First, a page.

Commercial litigation is the legal resolution of conflicts or disputes which arise in the commercial and corporate sectors.
Some of these disputes include; defective products, business interruption claims, contractual disputes, warranty claims, completion accounts, business licensing, employment problems and many others.
All of these involve calculating the loss of profits arising as a result of a particular event or circumstance from which the claimant company has suffered a loss of profits and claims damages therefrom.
We have experience of these claims from both the claimant and defendant’s perspective.
An example of our work, on instruction from the claimant company, related to an action brought on its behalf by an insolvency practitioner following the failure of the company allegedly as a result of a defective printing press upon which it had taken on substantial borrowings to increase its printing capacity.
A similar example, where we were instructed on behalf of the defendant company, related to the supply of defective ink. The defendant company had been unsuccessful in the original action regarding the suitability of its ink and our work was in connection with the succeeding trial regarding quantum.
We have significant experience of business interruption claims where the loss of profit is suffered as a result of catastrophic events such as fire and flood together with more minor interruptions following roadworks, failure of power supply, etc, etc.
Finally within this category are contractual disputes typically where one party has breached the terms of a contract and the loss of profits flowing from that breach needs to be quantified.
We have diverse experience ranging from the cancellation of a dog warden’s contract by the local Borough Council through to the cancellation of a national vehicle recovery contract placed by one of the large insurers.
We also have experience in calculating compensation arising from the cancellation of sales agency agreements.
Following the purchase or sale of a limited company, completion accounts are usually required to be prepared to the date of legal completion.
The completion accounts process is to protect both purchaser and vendor in the transaction. The agreed sales price for a company is typically subject to a certain level of net asset backing and working capital levels. Depending on the actual net asset backing and working capital available at completion, the price can then be adjusted accordingly.
The purchaser is protected if, at the date of legal completion, the business does not have sufficient working capital to be able to continue to generate the profit stream paid for by the purchaser within the sales price. The purchaser would make good the shortfall and reclaim these monies through the completion accounts process. It also protects the purchaser in the event of the vendor company suffering trading losses or the vendor withdrawing assets through a pre-sale dividend strip immediately before the sale.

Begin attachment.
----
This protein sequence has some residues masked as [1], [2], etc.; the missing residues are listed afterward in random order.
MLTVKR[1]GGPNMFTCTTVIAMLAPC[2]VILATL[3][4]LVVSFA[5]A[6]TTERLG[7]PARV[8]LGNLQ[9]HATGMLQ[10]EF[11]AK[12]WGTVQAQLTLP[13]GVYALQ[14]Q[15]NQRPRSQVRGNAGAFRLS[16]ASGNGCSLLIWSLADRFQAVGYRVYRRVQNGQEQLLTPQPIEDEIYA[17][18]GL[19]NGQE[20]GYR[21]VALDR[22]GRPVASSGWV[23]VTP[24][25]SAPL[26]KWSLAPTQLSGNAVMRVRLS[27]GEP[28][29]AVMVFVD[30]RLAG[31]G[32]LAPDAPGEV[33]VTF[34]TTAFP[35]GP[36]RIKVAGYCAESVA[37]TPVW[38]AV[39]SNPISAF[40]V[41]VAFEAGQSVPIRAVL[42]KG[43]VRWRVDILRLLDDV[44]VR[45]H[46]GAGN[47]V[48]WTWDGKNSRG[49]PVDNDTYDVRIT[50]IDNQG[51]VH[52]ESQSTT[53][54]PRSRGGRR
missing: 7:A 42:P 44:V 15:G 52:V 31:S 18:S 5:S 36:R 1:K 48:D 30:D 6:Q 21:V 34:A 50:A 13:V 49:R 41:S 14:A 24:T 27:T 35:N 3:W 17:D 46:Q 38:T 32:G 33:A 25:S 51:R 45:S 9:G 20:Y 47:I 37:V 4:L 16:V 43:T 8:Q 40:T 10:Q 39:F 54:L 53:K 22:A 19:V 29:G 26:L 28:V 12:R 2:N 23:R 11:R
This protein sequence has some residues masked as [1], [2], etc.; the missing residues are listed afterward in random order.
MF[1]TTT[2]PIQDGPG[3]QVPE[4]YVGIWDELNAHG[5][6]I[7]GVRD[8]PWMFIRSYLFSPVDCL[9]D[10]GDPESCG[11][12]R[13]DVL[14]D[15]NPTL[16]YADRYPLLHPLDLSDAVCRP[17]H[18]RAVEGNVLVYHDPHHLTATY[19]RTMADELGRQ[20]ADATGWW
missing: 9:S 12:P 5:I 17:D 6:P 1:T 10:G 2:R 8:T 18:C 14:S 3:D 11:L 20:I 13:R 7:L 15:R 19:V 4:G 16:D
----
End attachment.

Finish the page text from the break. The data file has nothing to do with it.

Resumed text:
From the vendor’s perspective, the completion accounts process usually enables them to receive additional sales consideration for the trading profits made by the company beyond the point at which heads of terms were agreed, and the offer price was based, through to legal completion.
It is usual for the sale and purchase agreement to reflect specific accounting policies to be adopted in the preparation of the completion accounts. These are usually consistent with the purchaser’s usual and historic accounting policies but with the overriding requirement that they should be in accordance with UK GAAP. (Generally Accepted Accounting Practice).
Our Corporate Finance experience of advising on actual transactions for the purchase and sale of companies enables us to advise authoritatively on the issues involved and assist with negotiating to reach a settlement.
Usually, a sale and purchase agreement will provide an agreed timetable for the preparation and agreement of completion accounts. Thereafter there will often be provision to have the completion accounts, or arguments upon them, determined by an independent expert and we are very familiar with this type of work. The ICAEW President’s Appointment Scheme appoints experts to resolve disputes where the parties refer to the President of The Institute of Chartered Accountants in England and Wales.
Our usual approach is to invite written submissions from the purchaser and vendor together with supporting evidence in respect of the claims they make. Thereafter a second submission based upon their response to each other’s original submissions.
We will also interview both purchaser and vendor, obtain any other documentation we require, and thereafter provide our expert determination.
Alternatively, we can provide expert evidence on the direct instruction of either purchaser or vendor should this be moving through litigation or a court process.
A warranty claim is made when the purchaser of a limited company has relied on warranties provided by the vendors which turn out to be untrue or otherwise have been breached.
As a result, the purchaser believes he has suffered financial loss typically expressed as the difference between the actual purchase price and the purchase price that would have been paid in the event of the breach of the warranty being known at the time of the acquisition.
We have experience in preparing evidence that will either justify or refute the warranty claim being made. Thereafter, if there has been a breach of warranty, we can advise on the likely effect on the purchase price. This involves a review of the price negotiations that previously took place and our knowledge of business valuation and the experience gained from the actual sales in which we have been involved.
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